Providing culturally sensitive care to transgender individuals will be the topic of the 12th annual Dorothy Hussain Distinguished Lectureship hosted by The University of Toledo College of Nursing.
Dr. Jordon Bosse, a registered nurse and project manager of research and education for Boulder Care Inc., will be the keynote speaker.The free, public lecture, “What’s the ‘T’? How to Provide Patient-Centered, Culturally Sensitive Care to Transgender People,” will be held Tuesday, Oct. 29, from 1 to 3 p.m. in Collier Building Room 1000. Register in advance through the College of Nursing website. Students do not need to register.
Bosse, who holds a Ph.D. in nursing science from the University of Massachusetts Amherst, has worked with vulnerable and marginalized populations in both the social service and healthcare fields for more than two decades. Much of his work has been focused on the needs of the LGBTQA+ community.
According to Bosse, many transgender or nonbinary people have had negative experiences in healthcare because of difficulty finding providers who have the knowledge, skills and experience to work with transgender and nonbinary people, a lack of understanding from physicians, or even the binary choices presented on forms and electronic medical records.
One of the best things healthcare providers can do, he said, is educate themselves.
“Caring for transgender and nonbinary patients isn’t a clinical specialty. You will likely come in contact with people from diverse gender groups in the course of your practice. The only way to know is to ask,” he said. “Get in the habit of asking all patients what they would like to be called, what pronouns they use and then use them. If people give responses you’ve not heard before, it’s OK to ask for more information.”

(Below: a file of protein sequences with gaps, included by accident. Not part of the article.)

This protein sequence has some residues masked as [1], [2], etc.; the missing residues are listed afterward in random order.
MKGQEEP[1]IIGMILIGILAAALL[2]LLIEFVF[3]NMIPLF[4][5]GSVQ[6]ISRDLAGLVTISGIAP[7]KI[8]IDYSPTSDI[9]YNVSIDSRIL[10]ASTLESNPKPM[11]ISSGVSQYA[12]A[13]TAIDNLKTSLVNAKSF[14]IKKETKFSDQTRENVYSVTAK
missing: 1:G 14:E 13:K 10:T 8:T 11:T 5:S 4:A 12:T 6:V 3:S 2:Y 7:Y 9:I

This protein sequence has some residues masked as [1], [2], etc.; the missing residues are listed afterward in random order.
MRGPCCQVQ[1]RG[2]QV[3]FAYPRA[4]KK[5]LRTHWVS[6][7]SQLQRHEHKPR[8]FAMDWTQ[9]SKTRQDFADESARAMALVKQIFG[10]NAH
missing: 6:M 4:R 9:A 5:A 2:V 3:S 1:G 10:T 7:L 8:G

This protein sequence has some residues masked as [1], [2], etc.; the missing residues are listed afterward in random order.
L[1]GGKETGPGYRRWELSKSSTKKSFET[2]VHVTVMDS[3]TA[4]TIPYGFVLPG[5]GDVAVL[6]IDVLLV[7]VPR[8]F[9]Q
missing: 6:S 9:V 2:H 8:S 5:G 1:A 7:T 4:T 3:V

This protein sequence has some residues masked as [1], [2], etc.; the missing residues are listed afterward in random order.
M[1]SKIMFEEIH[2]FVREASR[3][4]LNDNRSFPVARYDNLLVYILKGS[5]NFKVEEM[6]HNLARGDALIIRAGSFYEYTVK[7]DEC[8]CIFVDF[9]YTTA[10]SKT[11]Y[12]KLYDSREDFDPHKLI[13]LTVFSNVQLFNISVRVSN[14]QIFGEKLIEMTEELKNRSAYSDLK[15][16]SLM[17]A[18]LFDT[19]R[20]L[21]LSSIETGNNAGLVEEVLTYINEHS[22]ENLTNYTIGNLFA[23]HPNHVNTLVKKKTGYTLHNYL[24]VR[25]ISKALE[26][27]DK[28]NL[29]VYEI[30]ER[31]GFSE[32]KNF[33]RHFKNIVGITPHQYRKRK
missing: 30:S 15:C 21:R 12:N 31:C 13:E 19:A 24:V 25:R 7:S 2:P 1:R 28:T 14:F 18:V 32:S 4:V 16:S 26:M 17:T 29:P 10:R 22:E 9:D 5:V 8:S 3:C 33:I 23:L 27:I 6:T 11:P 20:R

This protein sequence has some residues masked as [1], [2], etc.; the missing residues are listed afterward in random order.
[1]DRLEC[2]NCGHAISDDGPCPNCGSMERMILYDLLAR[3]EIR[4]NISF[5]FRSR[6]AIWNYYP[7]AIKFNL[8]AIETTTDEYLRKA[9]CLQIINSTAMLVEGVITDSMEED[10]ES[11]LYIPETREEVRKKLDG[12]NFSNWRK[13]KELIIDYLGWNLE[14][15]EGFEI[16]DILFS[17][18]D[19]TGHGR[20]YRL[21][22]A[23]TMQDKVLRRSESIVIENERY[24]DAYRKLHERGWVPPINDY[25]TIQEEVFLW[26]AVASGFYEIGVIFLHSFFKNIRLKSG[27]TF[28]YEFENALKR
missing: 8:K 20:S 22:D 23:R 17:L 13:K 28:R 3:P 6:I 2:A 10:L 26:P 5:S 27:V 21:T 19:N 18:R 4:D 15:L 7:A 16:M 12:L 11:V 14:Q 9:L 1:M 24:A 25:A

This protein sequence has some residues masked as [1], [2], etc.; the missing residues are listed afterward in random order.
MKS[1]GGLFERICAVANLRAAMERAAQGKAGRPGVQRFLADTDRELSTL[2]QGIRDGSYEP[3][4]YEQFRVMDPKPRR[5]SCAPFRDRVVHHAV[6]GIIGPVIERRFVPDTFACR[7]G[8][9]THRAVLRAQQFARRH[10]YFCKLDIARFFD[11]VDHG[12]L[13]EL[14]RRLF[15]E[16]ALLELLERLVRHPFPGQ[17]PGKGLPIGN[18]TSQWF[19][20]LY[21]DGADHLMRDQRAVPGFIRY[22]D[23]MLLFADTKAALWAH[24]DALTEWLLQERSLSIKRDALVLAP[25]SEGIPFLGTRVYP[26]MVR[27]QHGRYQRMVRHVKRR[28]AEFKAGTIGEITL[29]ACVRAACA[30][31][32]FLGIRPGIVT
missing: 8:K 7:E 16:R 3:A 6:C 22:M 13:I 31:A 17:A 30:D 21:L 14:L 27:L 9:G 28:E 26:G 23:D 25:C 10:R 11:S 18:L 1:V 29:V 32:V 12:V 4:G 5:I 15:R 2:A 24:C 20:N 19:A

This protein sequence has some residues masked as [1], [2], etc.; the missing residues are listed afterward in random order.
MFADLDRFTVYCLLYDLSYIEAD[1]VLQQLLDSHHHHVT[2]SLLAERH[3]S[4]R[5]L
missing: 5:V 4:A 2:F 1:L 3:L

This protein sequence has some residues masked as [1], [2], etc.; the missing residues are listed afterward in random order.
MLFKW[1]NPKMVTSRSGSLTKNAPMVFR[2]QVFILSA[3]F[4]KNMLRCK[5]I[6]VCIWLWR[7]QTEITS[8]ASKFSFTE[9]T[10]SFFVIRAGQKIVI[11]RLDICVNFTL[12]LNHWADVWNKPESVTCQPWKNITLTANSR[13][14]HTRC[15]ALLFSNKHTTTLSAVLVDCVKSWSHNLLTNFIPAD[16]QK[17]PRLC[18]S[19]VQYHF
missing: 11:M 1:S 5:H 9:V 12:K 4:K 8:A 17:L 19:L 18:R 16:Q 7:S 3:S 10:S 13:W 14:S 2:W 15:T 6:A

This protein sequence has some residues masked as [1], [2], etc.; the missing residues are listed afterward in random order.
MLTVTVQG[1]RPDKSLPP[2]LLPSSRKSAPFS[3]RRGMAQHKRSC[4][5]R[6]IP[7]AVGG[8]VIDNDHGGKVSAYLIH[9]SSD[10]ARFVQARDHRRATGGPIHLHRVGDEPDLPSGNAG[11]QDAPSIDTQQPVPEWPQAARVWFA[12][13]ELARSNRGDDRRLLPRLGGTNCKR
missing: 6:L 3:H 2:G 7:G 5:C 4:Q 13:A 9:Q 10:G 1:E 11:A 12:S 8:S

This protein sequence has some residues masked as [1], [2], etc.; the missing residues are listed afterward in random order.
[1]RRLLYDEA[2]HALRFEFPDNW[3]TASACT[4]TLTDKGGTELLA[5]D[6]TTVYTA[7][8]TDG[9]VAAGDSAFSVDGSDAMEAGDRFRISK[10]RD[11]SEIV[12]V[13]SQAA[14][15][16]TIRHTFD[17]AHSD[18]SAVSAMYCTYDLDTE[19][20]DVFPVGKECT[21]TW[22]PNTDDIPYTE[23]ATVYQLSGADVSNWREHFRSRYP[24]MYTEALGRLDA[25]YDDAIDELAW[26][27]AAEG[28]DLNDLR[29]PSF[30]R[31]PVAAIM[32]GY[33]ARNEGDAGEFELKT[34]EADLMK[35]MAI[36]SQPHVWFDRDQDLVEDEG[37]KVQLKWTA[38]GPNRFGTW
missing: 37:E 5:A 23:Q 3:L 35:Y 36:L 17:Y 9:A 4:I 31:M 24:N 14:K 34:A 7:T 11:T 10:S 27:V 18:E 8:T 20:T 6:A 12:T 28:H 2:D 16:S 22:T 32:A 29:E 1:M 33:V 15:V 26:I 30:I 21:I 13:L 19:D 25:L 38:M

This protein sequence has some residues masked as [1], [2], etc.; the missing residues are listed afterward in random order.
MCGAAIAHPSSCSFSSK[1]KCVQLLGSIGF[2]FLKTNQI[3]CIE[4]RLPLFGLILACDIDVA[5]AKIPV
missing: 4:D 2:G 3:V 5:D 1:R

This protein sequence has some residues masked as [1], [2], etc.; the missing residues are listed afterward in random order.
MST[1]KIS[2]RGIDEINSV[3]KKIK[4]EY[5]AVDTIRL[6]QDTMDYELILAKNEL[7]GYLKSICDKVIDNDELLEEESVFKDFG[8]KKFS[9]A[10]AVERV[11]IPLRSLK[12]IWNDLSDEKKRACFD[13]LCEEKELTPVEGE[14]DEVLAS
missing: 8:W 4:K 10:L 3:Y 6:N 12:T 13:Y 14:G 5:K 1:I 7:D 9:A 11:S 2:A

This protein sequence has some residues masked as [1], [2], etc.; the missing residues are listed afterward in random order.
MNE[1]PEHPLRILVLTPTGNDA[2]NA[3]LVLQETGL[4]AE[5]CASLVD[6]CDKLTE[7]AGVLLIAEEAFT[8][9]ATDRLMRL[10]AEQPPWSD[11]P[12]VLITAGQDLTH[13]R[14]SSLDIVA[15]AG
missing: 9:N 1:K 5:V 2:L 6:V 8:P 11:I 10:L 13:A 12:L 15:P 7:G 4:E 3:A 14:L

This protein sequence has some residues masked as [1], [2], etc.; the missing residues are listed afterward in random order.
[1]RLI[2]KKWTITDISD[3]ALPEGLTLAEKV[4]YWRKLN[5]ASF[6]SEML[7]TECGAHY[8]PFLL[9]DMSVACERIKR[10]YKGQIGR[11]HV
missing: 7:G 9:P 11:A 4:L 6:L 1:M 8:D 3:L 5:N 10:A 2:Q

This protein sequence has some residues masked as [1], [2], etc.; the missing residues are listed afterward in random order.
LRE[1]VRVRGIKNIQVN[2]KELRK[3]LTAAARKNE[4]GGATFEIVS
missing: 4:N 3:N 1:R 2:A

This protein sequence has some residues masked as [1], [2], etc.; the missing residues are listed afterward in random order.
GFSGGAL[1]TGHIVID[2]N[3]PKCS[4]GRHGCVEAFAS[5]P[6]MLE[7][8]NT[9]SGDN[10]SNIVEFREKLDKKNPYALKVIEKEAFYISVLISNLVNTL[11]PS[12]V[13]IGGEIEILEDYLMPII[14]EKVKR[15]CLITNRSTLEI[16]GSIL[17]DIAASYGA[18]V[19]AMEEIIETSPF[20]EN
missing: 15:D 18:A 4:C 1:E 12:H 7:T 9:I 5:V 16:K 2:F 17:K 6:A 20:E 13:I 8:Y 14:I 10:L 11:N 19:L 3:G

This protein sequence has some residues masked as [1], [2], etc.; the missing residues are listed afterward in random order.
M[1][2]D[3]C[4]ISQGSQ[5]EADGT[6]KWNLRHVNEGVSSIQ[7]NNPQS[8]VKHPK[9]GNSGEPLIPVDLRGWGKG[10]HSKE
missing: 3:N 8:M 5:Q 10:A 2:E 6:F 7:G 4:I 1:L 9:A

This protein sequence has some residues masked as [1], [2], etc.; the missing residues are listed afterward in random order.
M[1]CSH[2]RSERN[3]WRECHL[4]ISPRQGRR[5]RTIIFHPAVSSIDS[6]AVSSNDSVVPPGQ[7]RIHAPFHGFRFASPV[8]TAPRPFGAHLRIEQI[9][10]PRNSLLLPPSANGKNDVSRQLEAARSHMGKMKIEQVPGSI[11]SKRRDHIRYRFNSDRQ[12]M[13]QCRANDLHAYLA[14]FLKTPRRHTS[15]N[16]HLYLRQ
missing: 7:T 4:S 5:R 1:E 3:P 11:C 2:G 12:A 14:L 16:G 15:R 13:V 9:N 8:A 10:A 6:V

Bosse will be joined by Dr. Michelle Boose and Dr. Robert Gottfried, both assistant professors in the Department of Family Medicine in the UToledo College of Medicine and Life Sciences, for the conversation on serving healthcare needs of the transgender population.
The lecture is named after the late Dorothy Gladys Hussain, whose professional career spanned 32 years as a staff nurse and critical care nurse at the former Medical College of Ohio Hospital. She was known for patient advocacy and championing patients’ rights.